Am Fam Physician. 2010 Jan 15;81(2):216-228.
Background: Annual epidemics of influenza are the most important cause of acute respiratory illnesses requiring medical attention. The current novel influenza A (H1N1) pandemic raises further concerns about influenza transmission. The infection can be transmitted through inhalation of respiratory droplets from coughing or sneezing. The size of the infectious particles ranges from approximately 0.1 to 100 μm, and it is not known what role this range of particles plays in transmission. There are few comparative studies of respiratory protective devices to prevent inhalation of these particles. Especially during pandemics, the N95 respirators are likely to be in short supply and unavailable in many countries. Loeb and colleagues compared the effectiveness of surgical masks and N95 respirators in preventing influenza transmission among acute-care nurses.
The Study: Nurses working in emergency departments and medical and pediatric units in eight acute-care hospitals in Ontario were recruited for this randomized trial. Nurses were eligible if they expected to work full time on study units during the 2008–2009 influenza season, and had current fit-test certification. Investigators were blinded to the randomization process, although it was not possible to alter the masks to make them indistinguishable. At the start of the influenza season, nurses began using the respirators or surgical masks in addition to gowns and gloves for any contact with patients who had febrile respiratory illness. The study was designed to continue through the end of the influenza season but was stopped on April 23, 2009, when the Ontario Ministry of Health and Long-Term Care recommended that all health care workers use the N95 respirators when caring for patients with influenza-like illnesses. Participants had serologies against influenza drawn at study entry and at the end of follow-up; they were also instructed to use nasopharyngeal swab techniques if they developed any influenza-like symptoms. Participants were assessed twice weekly with Web-based questionnaires, and an additional follow-up contact was made if the questionnaires were not completed. The primary outcome was the incidence of laboratory-confirmed influenza.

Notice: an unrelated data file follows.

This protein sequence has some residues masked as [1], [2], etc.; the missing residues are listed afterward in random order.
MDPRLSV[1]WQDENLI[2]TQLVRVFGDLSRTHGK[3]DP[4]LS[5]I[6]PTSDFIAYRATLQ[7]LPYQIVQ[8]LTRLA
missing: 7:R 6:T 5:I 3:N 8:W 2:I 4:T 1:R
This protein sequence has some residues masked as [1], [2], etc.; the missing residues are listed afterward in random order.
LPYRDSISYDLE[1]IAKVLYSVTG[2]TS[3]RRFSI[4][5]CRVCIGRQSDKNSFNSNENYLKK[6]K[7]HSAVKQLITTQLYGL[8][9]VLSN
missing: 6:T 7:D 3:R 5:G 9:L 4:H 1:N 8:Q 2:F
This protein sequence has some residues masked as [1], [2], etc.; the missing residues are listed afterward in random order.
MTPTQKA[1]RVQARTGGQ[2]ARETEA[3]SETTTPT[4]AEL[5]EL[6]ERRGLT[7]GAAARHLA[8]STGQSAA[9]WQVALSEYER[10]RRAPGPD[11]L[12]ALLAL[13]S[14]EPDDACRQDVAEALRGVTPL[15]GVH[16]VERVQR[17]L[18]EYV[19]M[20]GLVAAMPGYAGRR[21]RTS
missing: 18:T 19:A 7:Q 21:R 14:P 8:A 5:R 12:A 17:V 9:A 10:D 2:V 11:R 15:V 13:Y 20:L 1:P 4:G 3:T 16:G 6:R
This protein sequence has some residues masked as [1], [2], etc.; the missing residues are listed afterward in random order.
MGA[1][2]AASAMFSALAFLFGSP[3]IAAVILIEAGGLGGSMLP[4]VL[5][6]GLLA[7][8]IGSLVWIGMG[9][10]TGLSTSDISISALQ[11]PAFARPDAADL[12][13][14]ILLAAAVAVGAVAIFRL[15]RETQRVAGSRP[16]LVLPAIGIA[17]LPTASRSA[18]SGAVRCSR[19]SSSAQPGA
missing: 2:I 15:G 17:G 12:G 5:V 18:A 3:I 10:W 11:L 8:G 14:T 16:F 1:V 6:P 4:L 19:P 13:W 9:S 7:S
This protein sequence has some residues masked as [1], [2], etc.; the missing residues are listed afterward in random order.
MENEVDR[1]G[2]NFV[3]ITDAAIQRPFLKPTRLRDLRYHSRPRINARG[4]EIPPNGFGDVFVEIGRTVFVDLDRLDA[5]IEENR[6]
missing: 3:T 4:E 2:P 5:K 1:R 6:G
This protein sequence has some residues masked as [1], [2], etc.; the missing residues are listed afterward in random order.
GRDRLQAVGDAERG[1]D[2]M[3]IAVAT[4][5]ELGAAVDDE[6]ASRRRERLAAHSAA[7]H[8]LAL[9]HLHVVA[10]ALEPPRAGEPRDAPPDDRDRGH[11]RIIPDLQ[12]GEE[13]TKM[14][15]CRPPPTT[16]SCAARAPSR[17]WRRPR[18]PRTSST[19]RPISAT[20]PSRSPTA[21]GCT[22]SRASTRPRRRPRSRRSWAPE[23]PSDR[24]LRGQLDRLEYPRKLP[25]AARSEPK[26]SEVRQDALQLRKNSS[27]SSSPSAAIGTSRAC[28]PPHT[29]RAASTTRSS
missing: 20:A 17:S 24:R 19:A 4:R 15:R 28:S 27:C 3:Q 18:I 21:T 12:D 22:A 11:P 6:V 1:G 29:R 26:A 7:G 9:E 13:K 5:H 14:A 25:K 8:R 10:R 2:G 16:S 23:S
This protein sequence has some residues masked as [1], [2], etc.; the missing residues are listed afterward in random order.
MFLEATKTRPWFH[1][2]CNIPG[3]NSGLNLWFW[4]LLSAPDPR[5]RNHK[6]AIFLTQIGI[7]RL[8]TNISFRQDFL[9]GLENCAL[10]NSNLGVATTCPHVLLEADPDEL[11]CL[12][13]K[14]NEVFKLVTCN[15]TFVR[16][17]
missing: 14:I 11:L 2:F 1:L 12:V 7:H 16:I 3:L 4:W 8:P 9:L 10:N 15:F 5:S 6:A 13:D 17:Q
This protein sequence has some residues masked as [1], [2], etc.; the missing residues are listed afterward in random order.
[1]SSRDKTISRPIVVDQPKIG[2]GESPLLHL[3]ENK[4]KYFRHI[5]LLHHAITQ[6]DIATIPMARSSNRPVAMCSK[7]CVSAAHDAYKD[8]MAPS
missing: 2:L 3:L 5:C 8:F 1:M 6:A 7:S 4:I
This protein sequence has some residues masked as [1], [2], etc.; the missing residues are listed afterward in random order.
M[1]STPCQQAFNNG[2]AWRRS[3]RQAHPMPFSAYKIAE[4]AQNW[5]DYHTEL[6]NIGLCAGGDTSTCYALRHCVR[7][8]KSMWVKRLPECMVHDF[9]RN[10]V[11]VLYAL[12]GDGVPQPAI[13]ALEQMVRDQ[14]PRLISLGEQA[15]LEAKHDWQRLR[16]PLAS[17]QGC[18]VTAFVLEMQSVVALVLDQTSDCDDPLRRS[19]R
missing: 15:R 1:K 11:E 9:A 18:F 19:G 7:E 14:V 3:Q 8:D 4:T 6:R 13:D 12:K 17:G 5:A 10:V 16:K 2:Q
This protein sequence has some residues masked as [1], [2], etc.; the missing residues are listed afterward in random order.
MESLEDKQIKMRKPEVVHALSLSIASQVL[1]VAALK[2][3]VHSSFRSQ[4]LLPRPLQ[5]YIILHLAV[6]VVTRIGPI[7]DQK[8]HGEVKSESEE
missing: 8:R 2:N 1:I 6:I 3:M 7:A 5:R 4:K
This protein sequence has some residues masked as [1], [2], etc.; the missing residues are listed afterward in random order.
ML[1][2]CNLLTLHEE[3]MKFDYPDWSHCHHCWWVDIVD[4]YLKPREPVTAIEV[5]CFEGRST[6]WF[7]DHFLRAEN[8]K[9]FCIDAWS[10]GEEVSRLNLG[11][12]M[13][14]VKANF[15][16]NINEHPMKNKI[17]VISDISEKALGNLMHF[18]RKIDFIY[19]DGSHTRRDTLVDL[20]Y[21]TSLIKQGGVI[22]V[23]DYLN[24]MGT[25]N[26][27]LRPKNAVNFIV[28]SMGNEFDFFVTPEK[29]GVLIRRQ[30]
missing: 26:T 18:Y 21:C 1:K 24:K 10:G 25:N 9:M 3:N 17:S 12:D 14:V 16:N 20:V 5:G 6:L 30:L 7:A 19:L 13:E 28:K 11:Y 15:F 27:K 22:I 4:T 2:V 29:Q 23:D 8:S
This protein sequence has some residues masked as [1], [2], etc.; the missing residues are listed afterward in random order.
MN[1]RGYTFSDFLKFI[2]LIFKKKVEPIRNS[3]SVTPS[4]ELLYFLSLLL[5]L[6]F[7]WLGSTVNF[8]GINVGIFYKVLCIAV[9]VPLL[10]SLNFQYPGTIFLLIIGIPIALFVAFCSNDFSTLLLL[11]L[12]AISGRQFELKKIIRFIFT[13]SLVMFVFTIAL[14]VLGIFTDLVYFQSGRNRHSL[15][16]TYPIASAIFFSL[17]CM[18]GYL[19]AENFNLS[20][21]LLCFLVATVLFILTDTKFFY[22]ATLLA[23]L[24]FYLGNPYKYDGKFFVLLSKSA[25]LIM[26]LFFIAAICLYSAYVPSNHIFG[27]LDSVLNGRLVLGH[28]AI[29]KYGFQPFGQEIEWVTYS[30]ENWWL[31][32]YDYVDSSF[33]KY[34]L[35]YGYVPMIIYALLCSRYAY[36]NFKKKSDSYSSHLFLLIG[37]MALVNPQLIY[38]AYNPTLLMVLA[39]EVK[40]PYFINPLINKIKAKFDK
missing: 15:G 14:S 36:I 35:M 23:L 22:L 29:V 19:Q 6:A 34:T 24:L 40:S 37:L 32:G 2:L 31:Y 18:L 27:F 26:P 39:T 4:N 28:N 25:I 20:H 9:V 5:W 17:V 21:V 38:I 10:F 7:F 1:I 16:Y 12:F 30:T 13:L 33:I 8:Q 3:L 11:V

Results: Between September 23 and December 8, 2008, a total of 446 nurses were enrolled in the study, with 225 randomly assigned to the surgical mask group and 221 assigned to the N95 respirator group. The demographics in each groups were similar, including equally low rates of seasonal influenza vaccination (30.2 percent in the surgical mask group, 28.1 percent in the N95 respirator group). Follow-up started January 12, 2009, and ended on April 23, 2009. There were 50 cases of laboratory-confirmed influenza in the surgical mask group (23.6 percent) and 48 in the N95 respirator group (22.9 percent), indicating that the mask is not inferior to the respirator in protecting against influenza. The study could not determine if the affected nurses acquired influenza in the hospital or in the community.
Conclusion: In a head-to-head comparison, surgical masks appear to be as effective as N95 respirators in preventing influenza transmission in health care workers.
Loeb M, et al. Surgical mask vs N95 respirator for preventing influenza among health care workers: a randomized trial. JAMA. November 4, 2009;302(17):1865–1871.
Copyright © 2010 by the American Academy of Family Physicians.
This content is owned by the AAFP. A person viewing it online may make one printout of the material and may use that printout only for his or her personal, non-commercial reference. This material may not otherwise be downloaded, copied, printed, stored, transmitted or reproduced in any medium, whether now known or later invented, except as authorized in writing by the AAFP. Contact firstname.lastname@example.org for copyright questions and/or permission requests.
Want to use this article elsewhere? Get Permissions